“Behold a people that rises up as a lioness, and as a lion lifts himself up; he shall not lie down until he eats of the prey, and drink the blood of the slain.” (Bamidbar 23:24)

In the world of “kiruv rechokim” there is always a dilemma of risking one’s own stability when moving into an area that is devoid of the necessary services of a religious community. Yet, time and time again we have seen those families who put themselves on the front lines and seemingly, against the odds, succeed in raising healthy, religious families. I have heard that Rav Aharon Kotler sometimes told those who went to help in towns and villages far from cities that they need not be concerned that their children would suffer. Though I was not able to verify this, I once heard from one of his close talmidim the following question and answer: How did Reb Aharon himself go to America, which was “a desolate wasteland” at the time, when he had the opportunity to go instead to Jerusalem. It is said that he made the gorel of the Vilna Gaon, and it came out on verse 4:27 of Shemos that he should go to greet Moshe (meaning Moshe Feinstein) in the desert (meaning America).

Yet, the Rishonim explain that there is a concept with regards to foods’ ability to expel and absorb flavor. As long as the food is expelling its own flavor, it is not capable of accepting new flavors. Thus, Reb Aharon went to America with the mindset to generate enthusiasm and to teach and disseminate Torah and therefore he was not concerned with his being put in danger of absorbing the empty culture of America.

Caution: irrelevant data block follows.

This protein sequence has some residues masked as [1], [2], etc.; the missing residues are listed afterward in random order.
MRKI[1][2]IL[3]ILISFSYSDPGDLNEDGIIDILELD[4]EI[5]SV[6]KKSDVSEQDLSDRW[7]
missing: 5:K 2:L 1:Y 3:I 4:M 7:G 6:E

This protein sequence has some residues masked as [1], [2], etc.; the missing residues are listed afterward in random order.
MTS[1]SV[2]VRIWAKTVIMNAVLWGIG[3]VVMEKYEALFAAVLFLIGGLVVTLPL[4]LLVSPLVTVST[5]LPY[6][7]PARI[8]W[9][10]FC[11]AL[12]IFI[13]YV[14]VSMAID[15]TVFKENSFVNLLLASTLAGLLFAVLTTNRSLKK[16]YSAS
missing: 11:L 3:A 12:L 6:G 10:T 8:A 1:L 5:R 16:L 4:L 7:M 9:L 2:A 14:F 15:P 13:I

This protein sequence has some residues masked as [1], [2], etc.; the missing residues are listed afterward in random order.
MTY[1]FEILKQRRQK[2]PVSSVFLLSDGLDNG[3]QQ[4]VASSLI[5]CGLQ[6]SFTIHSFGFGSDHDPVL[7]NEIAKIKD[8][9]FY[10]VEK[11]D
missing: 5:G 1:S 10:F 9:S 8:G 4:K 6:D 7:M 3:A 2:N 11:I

This week I saw this idea echoed in the Kiddushas Levi. He goes through the stages of a person’s spiritual growth, starting when klal Yisrael was “like a lion cub”, a small baby which can only understand its own self-pleasure. He compares this to one who serves Hashem with the intent of receiving a reward. As klal Yisrael grew and developed, it became stronger, as the Torah refers to it “like a lion it will lift himself up”. At this stage, one can graduate to the level of being robust and determined like a lion to serve Hashem because it is the right thing to do. Only after that can a person come to a third level in which one is able to take on opposition and to tear people away from wallowing in the lust of this world. One must therefore be two steps removed in order to affect those people in a positive way.

This idea is also found in the Sforno in last week’s parsha, where he explains that a person who is not on the proper level, though involved with the red heifer, can actual contaminate himself while helping to purify others.

We all have an obligation to help our brethren, but first we must be sure and secure that our own spiritual health will not be damaged by our endeavors. May Hashem give us the strength to grow to the level that enables us to inspire others.

In my opinion we do not have to go out to the middle of nowhere to inspire others, for if you are “on fire” right here in Ahavas Shalom, the person next to you may catch it!